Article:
Warden Reports (8) for Trout Creek #7 2011

Posted November 13, 2011 | Categories : 7,Field Notes,Warden Reports |

2011 Warden Notes  From Warden Laurie Rockwell

On 11/04/2011 4:25 PM,

Laurie Rockwell wrote:
Mark,  here are the news from my monthly tour:

•     I was in the ER from 6.50-9.05 am; walk in and out time was 50 minutes.
•     at 8.25 it was 7 degrees, with minimal wind and periods of sun.
•     I saw or heard 11 species of birds, twice the number I expected in the winter, including a hooting Dusky Grouse and a pair of Mountain Bluebirds examining a hole in a small snag at the top of the east ridge;
•     I have not found a nest in the ER for years.
•     many plant species are in leaf, bud or flower. I found no knapweed rosettes on the old road and no Sulphur Cinquefoil at the site I am monitoring.
•     I remove any that I find, so maybe that is why.
•     there were no signs of human activity, including vandalism.
•     see my March 11th report for the fence repairs that are needed.


Trout Creek
May 9   2011       Trout Creek  E.R.

I was in the ER for about 2.30 hours, plus 60 minutes of travel to and from:
•     At 7.30 it was a pleasant 9 degrees with a modest breeze, clouds and intermittent sunshine; the grass was quite wet after it rained a lot during the night.
•     I saw or heard an amazing 25 bird species for this time of year including the first Red-naped Woodpecker in the ER. They are common in this area, but  not on the ER . I also heard a blue-listed Gray Flycatcher, which I believe is the earliest record to date, and saw a pair of Dusky Grouse , confirming a probable nesting record for the BC Breeding Bird Atlas in this square.
•     While many plants were in leaf many were in flower. There seems to be a good number of Mariposa Lily plants in leaf; this plants numbers seem to fluctuate from year to year. I found no knapweed rosettes and it is too early to tell what the toadflax population will be this year. I found only one Sulphur Cinquefoil plant that I removed.
•     I saw or heard no mammals although I found some crushed deer leg bones and a small pelvis that were not there in April. surprisingly, these were the first I have found in the ER.
•     the new stile that was installed last year still needs to be stained, to help it last longer, and a small piece of fence just north of it needs to be repaired.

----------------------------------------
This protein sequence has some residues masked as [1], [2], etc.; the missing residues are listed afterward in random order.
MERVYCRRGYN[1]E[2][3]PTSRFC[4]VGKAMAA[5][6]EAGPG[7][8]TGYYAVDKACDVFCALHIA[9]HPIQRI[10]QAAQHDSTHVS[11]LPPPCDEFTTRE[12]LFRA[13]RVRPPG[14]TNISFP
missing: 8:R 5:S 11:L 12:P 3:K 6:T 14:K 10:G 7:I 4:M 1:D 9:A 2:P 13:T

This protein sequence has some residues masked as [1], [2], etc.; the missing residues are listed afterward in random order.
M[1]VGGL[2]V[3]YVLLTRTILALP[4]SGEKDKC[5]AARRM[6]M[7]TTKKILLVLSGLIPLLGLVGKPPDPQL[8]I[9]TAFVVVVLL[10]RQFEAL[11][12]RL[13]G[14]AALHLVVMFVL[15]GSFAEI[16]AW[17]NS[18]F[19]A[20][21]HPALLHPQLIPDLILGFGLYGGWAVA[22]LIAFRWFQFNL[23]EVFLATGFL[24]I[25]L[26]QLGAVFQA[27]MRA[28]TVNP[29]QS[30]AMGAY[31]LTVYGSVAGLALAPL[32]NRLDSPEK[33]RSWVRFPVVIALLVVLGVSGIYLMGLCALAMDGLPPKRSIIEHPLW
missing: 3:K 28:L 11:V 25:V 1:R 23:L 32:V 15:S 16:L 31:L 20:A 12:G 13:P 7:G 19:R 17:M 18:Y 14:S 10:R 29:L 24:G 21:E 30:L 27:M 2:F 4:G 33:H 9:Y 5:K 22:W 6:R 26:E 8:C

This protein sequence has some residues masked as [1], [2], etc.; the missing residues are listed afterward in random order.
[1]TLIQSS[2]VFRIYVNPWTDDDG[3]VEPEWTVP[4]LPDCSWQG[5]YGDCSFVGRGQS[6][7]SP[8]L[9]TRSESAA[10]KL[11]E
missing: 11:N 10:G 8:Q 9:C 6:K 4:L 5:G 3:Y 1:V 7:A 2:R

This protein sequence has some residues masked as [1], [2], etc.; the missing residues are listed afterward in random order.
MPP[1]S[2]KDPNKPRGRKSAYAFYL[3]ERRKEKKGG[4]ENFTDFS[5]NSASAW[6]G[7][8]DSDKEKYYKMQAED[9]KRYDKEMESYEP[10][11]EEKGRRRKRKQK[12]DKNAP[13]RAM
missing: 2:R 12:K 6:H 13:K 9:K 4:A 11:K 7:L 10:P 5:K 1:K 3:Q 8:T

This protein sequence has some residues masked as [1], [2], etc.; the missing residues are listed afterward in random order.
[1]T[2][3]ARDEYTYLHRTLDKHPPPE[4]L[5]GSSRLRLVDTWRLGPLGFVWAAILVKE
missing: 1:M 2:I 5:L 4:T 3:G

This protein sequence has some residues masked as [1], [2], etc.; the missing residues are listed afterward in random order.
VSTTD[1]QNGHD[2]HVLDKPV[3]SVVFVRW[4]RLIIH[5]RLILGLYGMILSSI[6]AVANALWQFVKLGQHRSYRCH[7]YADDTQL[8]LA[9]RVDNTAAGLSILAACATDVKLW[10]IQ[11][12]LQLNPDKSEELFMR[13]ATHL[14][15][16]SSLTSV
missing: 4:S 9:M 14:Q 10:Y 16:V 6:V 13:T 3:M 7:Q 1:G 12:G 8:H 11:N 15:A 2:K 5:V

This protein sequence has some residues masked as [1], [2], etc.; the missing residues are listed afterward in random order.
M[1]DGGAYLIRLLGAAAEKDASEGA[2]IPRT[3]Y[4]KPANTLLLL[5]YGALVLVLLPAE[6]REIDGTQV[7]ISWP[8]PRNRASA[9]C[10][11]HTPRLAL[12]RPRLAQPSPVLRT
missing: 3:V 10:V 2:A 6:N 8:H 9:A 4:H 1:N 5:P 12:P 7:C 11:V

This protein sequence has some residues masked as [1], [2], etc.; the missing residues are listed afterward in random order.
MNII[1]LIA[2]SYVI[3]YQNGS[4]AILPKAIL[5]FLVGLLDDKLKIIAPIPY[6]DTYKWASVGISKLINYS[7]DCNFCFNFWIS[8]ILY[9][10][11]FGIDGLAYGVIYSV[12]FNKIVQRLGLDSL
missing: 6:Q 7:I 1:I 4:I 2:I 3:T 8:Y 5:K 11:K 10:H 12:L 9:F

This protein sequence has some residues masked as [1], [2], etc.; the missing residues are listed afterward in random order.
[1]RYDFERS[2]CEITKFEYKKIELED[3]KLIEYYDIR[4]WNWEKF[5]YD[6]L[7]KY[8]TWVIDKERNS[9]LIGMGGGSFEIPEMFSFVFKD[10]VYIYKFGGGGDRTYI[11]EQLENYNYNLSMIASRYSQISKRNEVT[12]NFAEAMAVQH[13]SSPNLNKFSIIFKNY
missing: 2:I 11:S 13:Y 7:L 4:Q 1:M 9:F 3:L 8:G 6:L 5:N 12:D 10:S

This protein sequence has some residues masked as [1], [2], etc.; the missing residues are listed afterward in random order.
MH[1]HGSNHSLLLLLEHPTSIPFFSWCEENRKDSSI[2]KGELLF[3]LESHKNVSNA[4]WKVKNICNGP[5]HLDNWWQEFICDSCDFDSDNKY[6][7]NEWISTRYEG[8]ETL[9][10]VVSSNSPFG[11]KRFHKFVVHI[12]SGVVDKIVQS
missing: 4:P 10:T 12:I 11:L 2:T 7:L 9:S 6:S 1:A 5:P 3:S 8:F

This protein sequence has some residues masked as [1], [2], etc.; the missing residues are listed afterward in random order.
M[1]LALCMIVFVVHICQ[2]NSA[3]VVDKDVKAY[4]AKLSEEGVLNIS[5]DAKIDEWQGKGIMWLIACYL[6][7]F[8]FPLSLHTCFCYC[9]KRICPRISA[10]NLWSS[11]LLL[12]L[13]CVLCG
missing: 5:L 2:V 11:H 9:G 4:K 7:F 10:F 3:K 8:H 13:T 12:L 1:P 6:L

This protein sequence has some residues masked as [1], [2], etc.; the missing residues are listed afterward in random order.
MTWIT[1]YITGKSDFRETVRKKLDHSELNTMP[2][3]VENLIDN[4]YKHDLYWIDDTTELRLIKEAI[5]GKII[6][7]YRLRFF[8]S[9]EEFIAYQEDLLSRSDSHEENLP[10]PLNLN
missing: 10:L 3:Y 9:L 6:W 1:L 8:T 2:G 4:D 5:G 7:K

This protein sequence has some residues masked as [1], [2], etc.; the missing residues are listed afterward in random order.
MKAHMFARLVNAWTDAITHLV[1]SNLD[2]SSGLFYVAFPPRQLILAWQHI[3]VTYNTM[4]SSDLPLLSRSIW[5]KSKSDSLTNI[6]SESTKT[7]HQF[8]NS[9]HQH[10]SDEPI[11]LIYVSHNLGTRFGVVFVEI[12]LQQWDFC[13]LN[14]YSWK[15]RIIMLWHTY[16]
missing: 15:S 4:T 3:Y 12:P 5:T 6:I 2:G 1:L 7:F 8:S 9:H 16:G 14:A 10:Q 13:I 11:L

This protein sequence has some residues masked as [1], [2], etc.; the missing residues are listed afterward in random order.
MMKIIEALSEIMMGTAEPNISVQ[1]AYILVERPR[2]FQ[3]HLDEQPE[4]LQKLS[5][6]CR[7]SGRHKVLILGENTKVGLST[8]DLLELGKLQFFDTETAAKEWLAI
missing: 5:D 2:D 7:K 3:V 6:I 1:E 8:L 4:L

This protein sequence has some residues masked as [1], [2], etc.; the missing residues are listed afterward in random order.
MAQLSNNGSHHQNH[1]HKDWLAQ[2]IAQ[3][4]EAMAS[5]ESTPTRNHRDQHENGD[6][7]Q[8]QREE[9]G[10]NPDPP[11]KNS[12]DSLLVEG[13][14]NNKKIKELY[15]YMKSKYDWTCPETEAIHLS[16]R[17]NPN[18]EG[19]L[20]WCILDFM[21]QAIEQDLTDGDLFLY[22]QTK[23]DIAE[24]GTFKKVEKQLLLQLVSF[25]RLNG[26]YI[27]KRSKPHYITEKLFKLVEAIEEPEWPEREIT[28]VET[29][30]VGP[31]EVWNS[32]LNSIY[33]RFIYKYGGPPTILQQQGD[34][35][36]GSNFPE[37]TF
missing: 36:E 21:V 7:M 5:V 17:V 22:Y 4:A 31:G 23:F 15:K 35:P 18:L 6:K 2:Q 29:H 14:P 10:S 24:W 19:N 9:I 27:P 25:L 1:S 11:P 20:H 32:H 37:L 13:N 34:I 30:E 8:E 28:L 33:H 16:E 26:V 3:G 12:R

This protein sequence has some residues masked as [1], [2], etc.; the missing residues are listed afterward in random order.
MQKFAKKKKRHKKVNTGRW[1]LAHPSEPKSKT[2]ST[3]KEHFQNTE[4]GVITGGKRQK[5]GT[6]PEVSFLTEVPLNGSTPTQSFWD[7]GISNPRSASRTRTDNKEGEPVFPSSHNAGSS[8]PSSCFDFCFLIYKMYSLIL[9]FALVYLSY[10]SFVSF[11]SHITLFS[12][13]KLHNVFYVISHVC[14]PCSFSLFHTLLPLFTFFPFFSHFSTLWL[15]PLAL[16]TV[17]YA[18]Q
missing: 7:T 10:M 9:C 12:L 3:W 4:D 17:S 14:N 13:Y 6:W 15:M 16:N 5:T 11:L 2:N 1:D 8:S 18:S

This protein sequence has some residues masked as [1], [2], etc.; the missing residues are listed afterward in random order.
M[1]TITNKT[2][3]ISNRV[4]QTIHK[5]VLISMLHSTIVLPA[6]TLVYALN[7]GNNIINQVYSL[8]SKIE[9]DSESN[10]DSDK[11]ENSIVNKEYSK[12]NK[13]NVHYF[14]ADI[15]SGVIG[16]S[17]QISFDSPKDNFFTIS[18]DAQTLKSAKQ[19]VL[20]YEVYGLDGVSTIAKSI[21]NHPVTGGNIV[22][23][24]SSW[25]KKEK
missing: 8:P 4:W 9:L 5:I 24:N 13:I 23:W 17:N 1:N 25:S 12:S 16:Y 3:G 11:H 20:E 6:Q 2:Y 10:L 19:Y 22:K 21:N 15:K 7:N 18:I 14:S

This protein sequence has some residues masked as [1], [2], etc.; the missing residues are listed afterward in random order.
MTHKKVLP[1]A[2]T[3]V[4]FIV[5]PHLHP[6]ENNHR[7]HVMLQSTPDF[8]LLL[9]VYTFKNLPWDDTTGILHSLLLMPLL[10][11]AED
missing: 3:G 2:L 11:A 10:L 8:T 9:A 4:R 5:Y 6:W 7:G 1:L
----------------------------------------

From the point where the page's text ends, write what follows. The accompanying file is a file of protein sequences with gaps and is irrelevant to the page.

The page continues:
•     all the previously needed fence repairs are still outstanding.
•     the ER sign that was on the fallen fence on the talus slope has been taken and needs to be replaced as there is an old access trail leading up the slope at that point.
•     the only insect was a fly that looked like a house fly.
•     I saw no signs of human activity or vandalism.
•     I will be leading my annual ER hike on May 21st for the Meadowlark Festival.


June 14   2011       Trout Creek  ER.  Tour

Laurie Rockwell wrote:

Here are the news:
•     it was a pleasant hike in the ER as it was 18C at 8am,with clear skies, no wind and sunshine. I accidentally met  Kirk Safford doing a bird census in the ER. In fact he saw a Dusky Grouse and one small young which confirms breeding status in that BC Breeding Bird Atlas square.
•     I saw or heard 22 species of birds in a little over 2 hours, including the first ever European Starlings (about 12!). I will soon send you a revised bird list for the ER.
•     I GPS’d the site of a 30cm Gopher Snake, that we saw on May 21st during the Meadowlark Hiking event, for Orville Dyer and noted all the dominant vegetation for his records. That was the first snake I have seen in the ER for years.
•     I saw no mammals and only a few insects, all flies of some kind.
•     Many plants are in (late)flower and some like the Brown-eyed Susan are just in bud while others are yet in leaf, like the late blooming blue-listed Narrow-leaved Brikellia. I found only one knapweed plant and none on the old road that was covered with it less than 10 years ago, so bio-control has been very effective. The mecinus beetle is happily munching on most  toadflax plants; there are almost no plants in flower and many look unhealthy. I dug out 8 Sulphur Cinquefoil plants where I usually find them. The grasses and some plants like Timber milk Vetch are having a banner year !
•     a local resident told me that he some others recently found a bear den on the ER after seeing a sow with 2 young.
•     all fence repairs and the staining of the new stile are outstanding.
•     I saw no sign of human activity.

Trout Creek         July  10   2011

Here are the news:
•    I was in the ER very early for 3 hours and the weather was mild with minimal wind and sunshine.
•    I saw or heard 18 species of birds, including my first ever Swainson’s Thrush, species #78.
•    Many flowers were in bloom, but an equal number were in seed.
•    the best find was another 13 species of the red-listed Dalles milk-vetch, Astragalus sclerocarpa. Apparently this is one of only two known sites in BC. In the last week close to 100 plants have been found! The other (blue) listed species, Narrow-leaved Brikellia is in bud, a late bloomer.
•    I saw or heard no mammals and only a few insects; no butterflies or grasshoppers. The toadflax is looking poorly, no doubt because of the mecinus beetle; there are very few flowers and all the plants are small and shriveled. I found only one beetle, so that must have struck out for “greener pastures”. Unfortunately, in an infested area I found only one Mariposa Lily in bloom where there used to be many.
•    I pulled out 11 knapweed plants and 10 rosettes. They were scattered throughout the reserve with few on the old road that was once severely infested. Much less with bio-control than 20 years ago !
•    there was no sign of human activity.
•    all needed fence repairs are outstanding. As the old wooden posts rot out I am concerned that much of the fence will be in disrepair in the near future. If staff time can be used the cost for T-bar to replace the wood will be minimal if posts are replaced and minor repairs are done annually.
•    the new stile still needs to be stained.
•    local ecologist Don Gayton has put in several plant transects as part of the Parks 100 initiative.